Administered the Dissociative Experiences Scale (DES) of E. M. Bernstein and F. W. Putnam (see record 1987-14407-001) to 259 college students, 33 patients with multiple personality disorder (MPD), and 29 patients with a dissociative disorder not otherwise specified (DDNOS). The interrater reliability for the DES scoring procedure was excellent.
Hypnosis and Eyewitness Testimony Feb 1986 Patrick A Tuite Bennett G Braun Edward J Frischholz
DISSOCIATIVE PSYCHOPATHOLOGY David R. Schwartz Edward Rossini Bennett G. Braun M. Stein
The factor structure of the Wechsler Adult Intelligence Scale-Revised (WAIS-R) was examined among 133 participants diagnosed with a dissociative disorder . The results of two and three factor orthogonal solutions with varimax rotation were obtained .
Treatment of Multiple Personality Disorder
Bennett G. Braun
Disciplined doctor licensed in Montana – Associated Press – October 16, 2003 By Bob Anez
After legal attacks in the 1990’s, he agreed to a two-year suspension of his medical license in October 1999 and was given five years probation after accusations by a former patient. Braun had stated that he didn’t contest his license suspension and $5,000 fine because he was exhausted financially, emotionally and physically. He said he spent about $500,000 to initially fight the disciplinary case.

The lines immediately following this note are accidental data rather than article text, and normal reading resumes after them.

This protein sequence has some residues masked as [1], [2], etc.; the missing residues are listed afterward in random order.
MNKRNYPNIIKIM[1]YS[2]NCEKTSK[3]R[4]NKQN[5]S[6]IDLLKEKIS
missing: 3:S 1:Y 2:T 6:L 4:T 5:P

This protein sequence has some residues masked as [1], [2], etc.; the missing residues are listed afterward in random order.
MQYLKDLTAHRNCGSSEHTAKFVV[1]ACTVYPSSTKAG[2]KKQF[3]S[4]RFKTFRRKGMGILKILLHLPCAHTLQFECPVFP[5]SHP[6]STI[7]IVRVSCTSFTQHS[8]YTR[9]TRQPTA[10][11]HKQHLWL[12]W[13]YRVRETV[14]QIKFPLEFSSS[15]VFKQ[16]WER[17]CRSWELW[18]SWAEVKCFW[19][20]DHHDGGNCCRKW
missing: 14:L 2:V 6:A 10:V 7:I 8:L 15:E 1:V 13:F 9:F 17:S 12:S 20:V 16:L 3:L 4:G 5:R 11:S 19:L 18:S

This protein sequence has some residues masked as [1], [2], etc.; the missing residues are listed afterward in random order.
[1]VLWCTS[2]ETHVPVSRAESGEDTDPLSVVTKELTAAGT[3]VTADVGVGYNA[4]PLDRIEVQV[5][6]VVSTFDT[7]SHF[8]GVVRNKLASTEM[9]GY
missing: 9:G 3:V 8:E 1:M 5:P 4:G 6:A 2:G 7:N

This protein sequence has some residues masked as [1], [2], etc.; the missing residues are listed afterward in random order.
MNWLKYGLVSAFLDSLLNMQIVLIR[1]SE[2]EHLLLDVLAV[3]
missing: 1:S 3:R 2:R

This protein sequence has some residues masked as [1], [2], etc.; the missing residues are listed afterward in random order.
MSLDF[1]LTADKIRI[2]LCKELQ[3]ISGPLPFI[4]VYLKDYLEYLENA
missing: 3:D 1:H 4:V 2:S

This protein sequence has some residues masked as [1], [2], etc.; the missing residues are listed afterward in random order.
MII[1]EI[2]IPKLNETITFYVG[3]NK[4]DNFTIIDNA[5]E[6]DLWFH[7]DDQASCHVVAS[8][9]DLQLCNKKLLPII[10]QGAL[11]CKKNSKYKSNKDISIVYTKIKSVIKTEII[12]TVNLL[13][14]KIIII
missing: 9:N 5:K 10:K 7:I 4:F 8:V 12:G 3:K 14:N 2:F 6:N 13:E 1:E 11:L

Candidate accused by former patient by Thomas R. O’Donnell – Des Moines Register – 10/28/98 – “A former Iowan who won a $10.6 million settlement from a Chicago hospital and two psychiatrists said the diagnosis of multiple personalities and repressed memories of satanic cults that led to her lawsuit originated with a West Des Moines clinical social worker. But the social worker, Ann-Marie Baughman, now a Polk County legislative candidate, said that when she started counseling Patricia Burgus in 1982, Burgus was a troubled woman who was threatening to kill herself and others. Burgus…also was displaying behavior that Baughman could not understand. “It was the physical changes more than just the verbal expressions of what she was telling me” that led Baughman to conclude she was seeing multiple personalities. The “muscles in her face would all relax . . . and she would just look different. It was just the eeriest thing….But suggestions that Braun somehow planted the horrific memories in Burgus’ head are wrong, Baughman said, because they started surfacing during her sessions with Burgus in Des Moines….In the settlement, reached last fall after six years of litigation, neither the hospital nor the psychiatrists, Braun and Elva Poznanski, admitted fault. Braun has said his insurance company settled over his objections.”